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Boston Marathon Bombing: Patton Oswalt and Comedians Offer Poignant Hope

Patton Oswalt Headshot - P 2012
Jason Merritt/Getty Images

Along with the popular stand up/actor's Facebook note, many other comedians - from Mindy Kaling to Steve Martin- have ditched comedy for more emotional and heartfelt messages.

In the face of tragedy, laughter is catharsis. And yet, it is often the sober, reflective and hope-grasping words of comedians that best capture the immediate pains of the moment, commiserating with the still-stunned public.

New York's favorite adopted son and late night icon David Letterman took to the air just six days after the attacks of September 11, offering a subdued but determined and ultimately optimistic show that reflected the city's grief and steel will. Jon Stewart gave a rousing monologue -- and even shed tears -- at his Daily Show desk several nights later. Those shows are still remembered, and in a new era of instant communication, it is comedian/actor Patton Oswalt's Facebook note -- posted just hours after the carnage boomed -- that has become the rallying for a confused and hurt people after the Boston Marathon bombing that took place on Monday.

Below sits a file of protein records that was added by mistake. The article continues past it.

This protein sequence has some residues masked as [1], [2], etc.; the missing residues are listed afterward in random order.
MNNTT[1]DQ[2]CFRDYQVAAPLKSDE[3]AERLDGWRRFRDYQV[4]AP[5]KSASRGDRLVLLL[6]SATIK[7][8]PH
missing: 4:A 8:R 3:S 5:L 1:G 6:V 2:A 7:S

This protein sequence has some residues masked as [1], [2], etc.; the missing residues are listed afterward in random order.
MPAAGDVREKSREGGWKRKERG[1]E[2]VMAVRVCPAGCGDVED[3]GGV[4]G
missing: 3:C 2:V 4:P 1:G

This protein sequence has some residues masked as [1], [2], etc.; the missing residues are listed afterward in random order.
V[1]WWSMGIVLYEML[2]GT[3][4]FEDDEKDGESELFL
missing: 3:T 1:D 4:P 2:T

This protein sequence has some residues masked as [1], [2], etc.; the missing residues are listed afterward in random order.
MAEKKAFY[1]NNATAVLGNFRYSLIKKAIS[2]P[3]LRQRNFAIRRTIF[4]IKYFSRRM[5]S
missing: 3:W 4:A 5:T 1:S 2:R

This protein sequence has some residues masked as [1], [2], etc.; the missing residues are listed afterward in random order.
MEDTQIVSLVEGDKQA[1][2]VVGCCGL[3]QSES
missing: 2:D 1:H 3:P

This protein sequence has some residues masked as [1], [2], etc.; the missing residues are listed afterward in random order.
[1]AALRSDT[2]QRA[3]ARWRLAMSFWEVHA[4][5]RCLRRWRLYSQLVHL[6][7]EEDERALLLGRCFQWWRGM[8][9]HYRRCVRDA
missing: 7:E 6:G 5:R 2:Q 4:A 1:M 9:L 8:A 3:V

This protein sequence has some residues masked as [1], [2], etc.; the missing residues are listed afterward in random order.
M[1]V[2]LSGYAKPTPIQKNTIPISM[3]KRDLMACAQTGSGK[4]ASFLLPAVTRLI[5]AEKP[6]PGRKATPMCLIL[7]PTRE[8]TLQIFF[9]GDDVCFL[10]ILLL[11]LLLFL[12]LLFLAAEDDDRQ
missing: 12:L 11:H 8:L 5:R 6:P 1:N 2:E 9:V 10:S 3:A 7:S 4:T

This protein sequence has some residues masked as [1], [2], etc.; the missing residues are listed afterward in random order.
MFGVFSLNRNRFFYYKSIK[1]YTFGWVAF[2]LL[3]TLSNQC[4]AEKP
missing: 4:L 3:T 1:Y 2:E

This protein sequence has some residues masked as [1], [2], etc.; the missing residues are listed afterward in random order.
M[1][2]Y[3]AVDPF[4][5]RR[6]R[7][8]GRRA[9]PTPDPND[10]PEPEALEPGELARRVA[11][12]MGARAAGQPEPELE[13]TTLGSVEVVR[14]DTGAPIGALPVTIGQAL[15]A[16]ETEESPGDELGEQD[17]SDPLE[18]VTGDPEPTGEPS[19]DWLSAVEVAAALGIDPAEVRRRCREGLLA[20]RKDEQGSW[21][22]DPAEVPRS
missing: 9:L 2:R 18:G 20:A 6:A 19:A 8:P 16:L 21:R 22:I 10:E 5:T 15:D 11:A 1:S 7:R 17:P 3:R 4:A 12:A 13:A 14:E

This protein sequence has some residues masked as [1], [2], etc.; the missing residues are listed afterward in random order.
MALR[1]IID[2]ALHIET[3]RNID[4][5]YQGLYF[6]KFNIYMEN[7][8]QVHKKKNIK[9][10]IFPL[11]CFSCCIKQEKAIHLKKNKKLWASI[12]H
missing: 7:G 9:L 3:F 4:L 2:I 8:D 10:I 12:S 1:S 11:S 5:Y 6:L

STORY: Boston Marathon Bombings: 5 New Developments

"I remember, when 9/11 went down, my reaction was, 'Well, I've had it with humanity,'" his note began. "But I was wrong. I don't know what's going to be revealed to be behind all of this mayhem. One human insect or a poisonous mass of broken sociopaths."

He continued, writing, "But here's what I DO know. If it's one person or a HUNDRED people, that number is not even a fraction of a fraction of a fraction of a percent of the population on this planet. You watch the videos of the carnage and there are people running TOWARDS the destruction to help out."

The post has earned nearly 250,000 likes and 10,000 comments on Facebook, and has been picked up by outlets worldwide. Oswalt is just one of many comedians who offered passionate responses to the wreckage. A comedian's job is to both cheer people and offer insights -- often painful -- into the world. Many jumped online (and on the late night airwaves) to do just that on Monday.